The repeal of "Don't Ask, Don't Tell" hasn't happened as quickly as some gay advocates would like, but a sense of the repeal's inevitability has seeped into the military consciousness. And while many big names in both the military and the government publicly support such a repeal, with the goal of allowing homosexuals to serve openly in the ranks, they won't be the ones living with the change in policy. While it won't (and shouldn't) have an effect on the big picture, the question of how this policy shift will impact those on the ground remains intriguingly relevant.
Having served in the U.S. Army as an armored cavalry officer from 2005-09, including fifteen months in Iraq as a part of the surge, I find the debate about the DADT repeal all smoke and no fire. For those in the combat arms branches of the military -- in which only men are allowed to serve -- the changes in training, mission, and day-to-day life will be negligible. True, the cultures of these combat branches are fueled by hyper-machismo and testosterone, and an undercurrent of homophobia does exist. But the men in this world value one thing above all -- competency. If an openly gay soldier doesn't perform his duties well, yes, he'll get teased for being gay. But not because he is gay, and that's a crucial difference. It's the same barometer of pragmatism that all soldiers apply to everyone, be they skinny, brown, fat, white, whatever. Conversely, if an openly gay soldier is up to snuff, his homosexuality won't be anything more than a personal issue for some, not a professional concern for the whole.
Though I knew of no openly homosexual service members during my time in the Army, I had my opinions about who, soldiers and officers alike, might be. But it never impacted my relationship with them; military life, especially during combat, produces many more immediate concerns. Survival isn't a straight or gay instinct, it's a human one. For example, when we rolled into the middle of a firefight between the Iraqi Army and the Sons of Iraq, I can assure you that who my soldiers bedded in their free time was the furthest thoughts from my mind.
"The most important thing is that I get the job done," one gay junior non-commissioned officer, currently serving in Afghanistan, wrote in an email to me last week. (Note: the NCO wished to remain anonymous, both because DADT hasn't been repealed yet, and because even after a repeal, he believes coming out would adversely affect his career.) "I've confided in my lieutenant and some of my friends. Sure, they were a little freaked out at first, but as I told them, I like attractive gay guys, not ugly straight guys."
There are arguments out there against the DADT repeal, but most of them are red herrings. It's not like homosexuals will suddenly join the military in droves post-repeal, just because they can now be open about their sexuality -- they've been serving already, and will continue to do so, as honorably and as dutifully as their heterosexual brothers (and sisters) in arms. Further, any concern about jumps in sexual assaults is at best, misinformed. Sexual assaults are already a part of the camo life -- according to the Department of Defense, 2,516 sexual assaults were reported in 2009. Only 190 of those were male-on-male or female-on-female, so the gays and lesbians clearly aren't the problem here.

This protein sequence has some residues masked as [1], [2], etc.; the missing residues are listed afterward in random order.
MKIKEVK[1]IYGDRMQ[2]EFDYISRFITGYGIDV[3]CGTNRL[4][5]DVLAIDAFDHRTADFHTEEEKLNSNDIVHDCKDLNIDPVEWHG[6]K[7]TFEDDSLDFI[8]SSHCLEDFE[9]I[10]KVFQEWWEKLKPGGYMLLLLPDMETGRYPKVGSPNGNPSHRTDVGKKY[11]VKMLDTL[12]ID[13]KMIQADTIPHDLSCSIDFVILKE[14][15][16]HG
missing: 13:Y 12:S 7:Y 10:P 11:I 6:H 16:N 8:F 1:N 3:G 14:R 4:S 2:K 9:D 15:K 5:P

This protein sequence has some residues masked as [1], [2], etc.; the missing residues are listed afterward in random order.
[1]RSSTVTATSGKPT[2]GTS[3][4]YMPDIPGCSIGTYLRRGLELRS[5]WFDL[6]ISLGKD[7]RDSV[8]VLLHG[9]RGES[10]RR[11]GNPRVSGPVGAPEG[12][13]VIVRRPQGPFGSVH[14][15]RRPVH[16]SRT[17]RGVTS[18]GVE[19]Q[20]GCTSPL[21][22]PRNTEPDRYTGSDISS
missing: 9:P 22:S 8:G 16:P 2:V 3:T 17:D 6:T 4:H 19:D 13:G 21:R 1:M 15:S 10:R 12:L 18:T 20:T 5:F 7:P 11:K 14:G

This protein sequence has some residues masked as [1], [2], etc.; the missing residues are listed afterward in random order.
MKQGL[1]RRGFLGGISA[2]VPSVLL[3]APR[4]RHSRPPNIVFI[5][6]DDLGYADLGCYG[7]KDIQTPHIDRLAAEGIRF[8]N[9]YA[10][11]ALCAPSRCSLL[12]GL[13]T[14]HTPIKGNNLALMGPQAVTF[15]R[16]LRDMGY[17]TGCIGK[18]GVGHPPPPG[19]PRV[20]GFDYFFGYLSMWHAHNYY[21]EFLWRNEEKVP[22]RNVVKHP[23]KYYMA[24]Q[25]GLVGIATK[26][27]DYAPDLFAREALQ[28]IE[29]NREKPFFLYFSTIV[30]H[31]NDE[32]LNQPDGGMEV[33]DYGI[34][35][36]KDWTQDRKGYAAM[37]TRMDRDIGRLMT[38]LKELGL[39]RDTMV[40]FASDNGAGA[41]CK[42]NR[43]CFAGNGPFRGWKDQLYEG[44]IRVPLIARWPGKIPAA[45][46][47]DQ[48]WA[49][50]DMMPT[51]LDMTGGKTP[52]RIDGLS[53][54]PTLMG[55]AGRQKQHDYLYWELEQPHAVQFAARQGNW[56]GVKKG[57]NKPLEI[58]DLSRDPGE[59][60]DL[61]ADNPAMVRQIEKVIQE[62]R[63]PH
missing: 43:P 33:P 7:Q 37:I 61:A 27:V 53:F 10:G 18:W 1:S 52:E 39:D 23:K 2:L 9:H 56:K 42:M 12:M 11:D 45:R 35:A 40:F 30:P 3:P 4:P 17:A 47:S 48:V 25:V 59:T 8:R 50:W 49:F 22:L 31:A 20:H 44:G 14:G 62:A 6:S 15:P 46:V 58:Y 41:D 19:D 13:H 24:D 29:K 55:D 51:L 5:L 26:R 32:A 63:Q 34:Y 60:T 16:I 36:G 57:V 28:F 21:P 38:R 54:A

Polling of military personnel suggests steady shifts in attitude on this issue, similar to those in the society it protects. According to a 2009 survey in the newspaper Military Times, 51 percent of active-duty respondents oppose repeal -- compared to 63 percent in 2003. Though Military Times' polling isn't scientific, this shift in numbers is staggering for a generally conservative institution.
Nevertheless, as the polling also reveals, a majority of service members don't yet support a DADT repeal. "Me, I'm against the repeal," Staff Sergeant Chris Mason, one of my platoon's section sergeants in Iraq and a friend, told me. "I think it's going to cause a bunch of problems for leaders and soldiers at the tactical level that those at the top aren't thinking about. That said, the Army will continue to roll along, adapt and overcome, just as it always has."
Mason's probably right: when the repeal goes through, a new set of leadership challenges will result, especially for junior leaders enforcing the transition. But as he notes, the American military has and will continue to adjust to change fluidly and professionally. Once the smoke from the DADT debate clears, I suspect we'll all look back and wonder what the fuss was all about.